Contents of this issue:
- Budget crunch hits metro schools
- Online classes get a boost in some districts
- Parents try to save Catholic school
- Director ousted, alternate ed program closed
- Enrollment averaging boosts revenue
BUDGET CRUNCH HITS METRO SCHOOLS
MADISON HEIGHTS, Mich. - Increased energy, health care and retirement costs, coupled with declining enrollment and uncertain state funding, have pushed a number of public school districts into the red, according to The Detroit News. School officials are responding by laying off teachers, consolidating schools and reducing transportation services as a way to balance budgets, the article said.
"It's like a volcano has erupted, and we're just trying to keep ahead of the lava flow," Madison District Public Schools Superintendent Paul Rogers told The News. "But this is a man- made disaster, and it's ruining lives."
Several Metro Detroit districts are currently in a deficit position, according to The News. Pontiac faces a $10 million deficit in its $96 million budget; Howell projects a $3 million deficit in its $68 million budget; and Dearborn expects a $10.5 million deficit in its $180 million budget, the News reported.
The Detroit News, "Deep cutbacks test Metro Detroit schools," Jan. 5, 2009
Michigan Education Report, "Detroit not the only school district seeing red," June 30, 2008
ONLINE CLASSES GET A BOOST IN SOME DISTRICTS
DETROIT - More students will earn high school credit online and off campus in Michigan in 2009 due to a pilot program allowing some school districts to bypass "seat time" requirements, according to the Detroit Free Press.
Two dozen conventional and charter public school districts applied for waivers that would allow more online education, the Free Press reported, and 12 were approved. The waivers relax the requirement that students be in a school building for nearly 1,100 hours each school year and also increases the limit on online courses taken outside a school building during a semester.
"That would be so much easier," Kayla Jacques, 18, of Waterford, told the Free Press. The state hopes that the waivers will help alternative education students like Jacques, according to the Free Press, as well as students struggling to meet new high school graduation requirements. Teacher monitors are assigned to track student progress, though students generally can access the online class where and when they like, the Free Press reported.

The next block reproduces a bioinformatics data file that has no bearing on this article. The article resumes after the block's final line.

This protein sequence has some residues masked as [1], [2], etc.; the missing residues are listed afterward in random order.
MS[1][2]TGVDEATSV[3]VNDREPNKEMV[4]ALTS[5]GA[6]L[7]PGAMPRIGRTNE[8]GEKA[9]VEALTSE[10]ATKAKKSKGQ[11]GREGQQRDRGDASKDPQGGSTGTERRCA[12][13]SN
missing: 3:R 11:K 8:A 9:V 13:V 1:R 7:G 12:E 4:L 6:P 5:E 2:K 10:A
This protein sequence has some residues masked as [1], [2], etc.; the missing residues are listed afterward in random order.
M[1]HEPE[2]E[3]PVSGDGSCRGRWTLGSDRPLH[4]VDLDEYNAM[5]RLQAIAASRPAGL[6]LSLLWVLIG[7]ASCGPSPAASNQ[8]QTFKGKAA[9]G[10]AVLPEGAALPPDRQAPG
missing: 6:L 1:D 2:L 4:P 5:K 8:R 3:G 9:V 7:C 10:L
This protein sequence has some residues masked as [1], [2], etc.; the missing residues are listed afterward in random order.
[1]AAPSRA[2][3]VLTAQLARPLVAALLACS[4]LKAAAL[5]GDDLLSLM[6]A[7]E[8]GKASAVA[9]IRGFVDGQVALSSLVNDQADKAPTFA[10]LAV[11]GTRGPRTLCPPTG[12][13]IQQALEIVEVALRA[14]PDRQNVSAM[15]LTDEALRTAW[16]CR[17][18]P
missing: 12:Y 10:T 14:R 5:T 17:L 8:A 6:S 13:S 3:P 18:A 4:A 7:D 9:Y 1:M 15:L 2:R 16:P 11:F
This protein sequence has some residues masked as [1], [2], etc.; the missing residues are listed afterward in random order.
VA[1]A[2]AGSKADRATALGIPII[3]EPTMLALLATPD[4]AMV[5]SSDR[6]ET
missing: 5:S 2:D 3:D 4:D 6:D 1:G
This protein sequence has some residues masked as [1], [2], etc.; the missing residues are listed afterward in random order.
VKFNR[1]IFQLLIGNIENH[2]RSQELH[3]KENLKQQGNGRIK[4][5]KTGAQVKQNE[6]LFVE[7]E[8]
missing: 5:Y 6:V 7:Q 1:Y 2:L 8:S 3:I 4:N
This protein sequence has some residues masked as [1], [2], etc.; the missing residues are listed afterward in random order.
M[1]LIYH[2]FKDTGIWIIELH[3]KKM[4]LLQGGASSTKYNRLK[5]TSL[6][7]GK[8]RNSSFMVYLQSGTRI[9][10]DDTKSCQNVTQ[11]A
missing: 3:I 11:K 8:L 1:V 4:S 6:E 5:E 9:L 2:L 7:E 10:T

"What we're going to learn is not only which kids do well, but what kinds of support a district can give them to help them succeed in a virtual learning environment," said MaryAlice Galloway, senior adviser to the chief academic officer at the Michigan Department of Education.
The Detroit Free Press, "Waivers free students to study online, off-campus," Jan. 4, 2009
Michigan Education Report, "New high school graduation requirements in action," May 6, 2008
PARENTS TRY TO SAVE CATHOLIC SCHOOL
COOPERSVILLE, Mich. - Parishioners have stepped forward with private donations to keep St. Michael School open for now, but they also want the Catholic Diocese of Grand Rapids to develop a strategic plan to help struggling schools, according to The Grand Rapids Press.
Enrollment at the K-6 school stands at 35, down more than 50 percent since 2000, according to The Press. Diocesan officials said that enrollment will be the deciding factor in the school's fate, but parents told The Press that it is difficult to attract more students given the perception that the school likely will close.